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Third of employers not helping long-term absent employees return to work

Person with a board over their face showing an unhappy face

A third of employers (31 per cent) do not make any early  interventions to help staff return  to work in the event that they’re absent for longer than six months owing to ill health, disability or injury.

Similarly, thirty-two per cent of employers don’t have any financial support in place for staff if they are absent for half a year or more.

That’s according to research among 500 employers carried out by GRiD, the industry body for the group risk sector.

Of those employers that do not offer returntowork interventions for employees, over half (52 per cent) said they can’t afford it and a third (32 per cent) believe that it is not their responsibility. 

Similar reasons were cited when employers were questioned about why they don’t offer financial support. Over half (58 per cent) of those employers who don’t offer financial support, claim they can’t afford to do so and a third (30 per cent) believe it is not their responsibility.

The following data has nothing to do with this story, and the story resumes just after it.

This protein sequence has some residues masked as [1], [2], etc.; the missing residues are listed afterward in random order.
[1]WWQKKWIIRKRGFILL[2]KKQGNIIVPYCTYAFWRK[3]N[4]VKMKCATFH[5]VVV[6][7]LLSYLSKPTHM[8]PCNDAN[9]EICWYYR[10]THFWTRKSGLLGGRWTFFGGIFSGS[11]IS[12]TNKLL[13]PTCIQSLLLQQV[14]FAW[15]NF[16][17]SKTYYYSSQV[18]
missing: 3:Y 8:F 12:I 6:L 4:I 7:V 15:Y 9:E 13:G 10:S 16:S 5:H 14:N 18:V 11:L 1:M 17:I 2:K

Of the employers who do offer early interventions to support a return to work for long-term absent employees, 50 per cent provide this for all staff (40% via insurance and 10% by self-funding).

Of those employers who do offer returntowork interventions, the most common types are:

  • Emotional support, such as counselling (46%)
  • Graded returntowork plans (43%)
  • Practical support such as access to a rehabilitation specialist (39%)
  • Line manager training (34%)
  • Access to medical specialists such as oncologists (31%)
  • Access to a second medical opinion (28%)
  • We pay for treatment (27%)
  • Physio (24%)

Katharine Moxham, spokesperson for Group Risk Development (GRiD) said: “Employees who are offered support at difficult times in their lives – be that financial, physical, emotional or social – not only are more valued, they also feel more valued and are therefore more likely to return to work more quickly. Not offering support, and/or removing income sources is by no means a motivator to get staff back at their desk. Of course no employer should be advocating presenteeism where employees return to work before they are truly ready, but offering support to help staff return to work when they can isn’t just a win for the business, it is also greatly valued by staff.”